His own family called him Harry, newspapermen Hank, occasional friends Henry, and New Yorkers Menck. But his trademark was H.L.Mencken.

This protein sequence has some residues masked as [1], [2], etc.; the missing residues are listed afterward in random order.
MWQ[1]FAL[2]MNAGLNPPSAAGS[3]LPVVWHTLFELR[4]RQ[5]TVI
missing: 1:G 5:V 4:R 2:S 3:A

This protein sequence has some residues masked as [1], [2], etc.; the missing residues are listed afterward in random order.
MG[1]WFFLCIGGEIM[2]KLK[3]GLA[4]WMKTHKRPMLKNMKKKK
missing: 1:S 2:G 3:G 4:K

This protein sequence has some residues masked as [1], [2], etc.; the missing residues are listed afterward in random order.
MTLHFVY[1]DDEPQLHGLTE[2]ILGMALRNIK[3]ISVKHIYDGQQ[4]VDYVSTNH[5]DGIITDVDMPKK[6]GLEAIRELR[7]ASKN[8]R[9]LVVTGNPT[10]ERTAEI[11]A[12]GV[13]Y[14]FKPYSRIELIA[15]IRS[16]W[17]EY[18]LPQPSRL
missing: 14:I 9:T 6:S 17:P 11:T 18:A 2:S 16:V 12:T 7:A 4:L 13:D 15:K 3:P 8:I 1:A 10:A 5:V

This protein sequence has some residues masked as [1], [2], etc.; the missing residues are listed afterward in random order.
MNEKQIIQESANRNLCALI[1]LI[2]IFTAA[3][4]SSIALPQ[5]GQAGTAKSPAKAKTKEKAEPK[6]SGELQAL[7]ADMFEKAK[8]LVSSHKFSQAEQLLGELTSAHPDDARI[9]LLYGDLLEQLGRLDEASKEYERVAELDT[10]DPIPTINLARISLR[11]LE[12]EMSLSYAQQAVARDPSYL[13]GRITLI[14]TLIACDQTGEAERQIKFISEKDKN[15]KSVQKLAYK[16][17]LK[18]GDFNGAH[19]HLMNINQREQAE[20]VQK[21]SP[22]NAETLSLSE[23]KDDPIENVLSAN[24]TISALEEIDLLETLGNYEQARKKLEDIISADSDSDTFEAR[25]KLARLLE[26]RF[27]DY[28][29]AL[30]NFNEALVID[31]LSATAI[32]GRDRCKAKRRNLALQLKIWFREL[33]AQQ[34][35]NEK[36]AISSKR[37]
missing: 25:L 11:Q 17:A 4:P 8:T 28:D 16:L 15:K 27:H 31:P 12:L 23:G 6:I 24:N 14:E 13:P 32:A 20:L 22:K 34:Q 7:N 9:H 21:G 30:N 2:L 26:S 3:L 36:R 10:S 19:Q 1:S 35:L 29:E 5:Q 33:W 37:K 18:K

There was H.L.Mencken, the public figure, noisy iconoclast and national wag; there was the Henry Mencken, the citizen of Baltimore and sentimentalist; the emotionally Victorian, earthy romancer of various women, and kindly, generous visitor to the sick, who shared his gusto for music and food among a small circle of loyal and devoted friends. He was fully aware of the distinction and drew it sharply himself, a colleague observed. As far as he could, he screened Henry Mencken from the observation of press and public, while thrusting H.L.Mencken to the fore. It was the citizen of Baltimore whom very few were to come to know.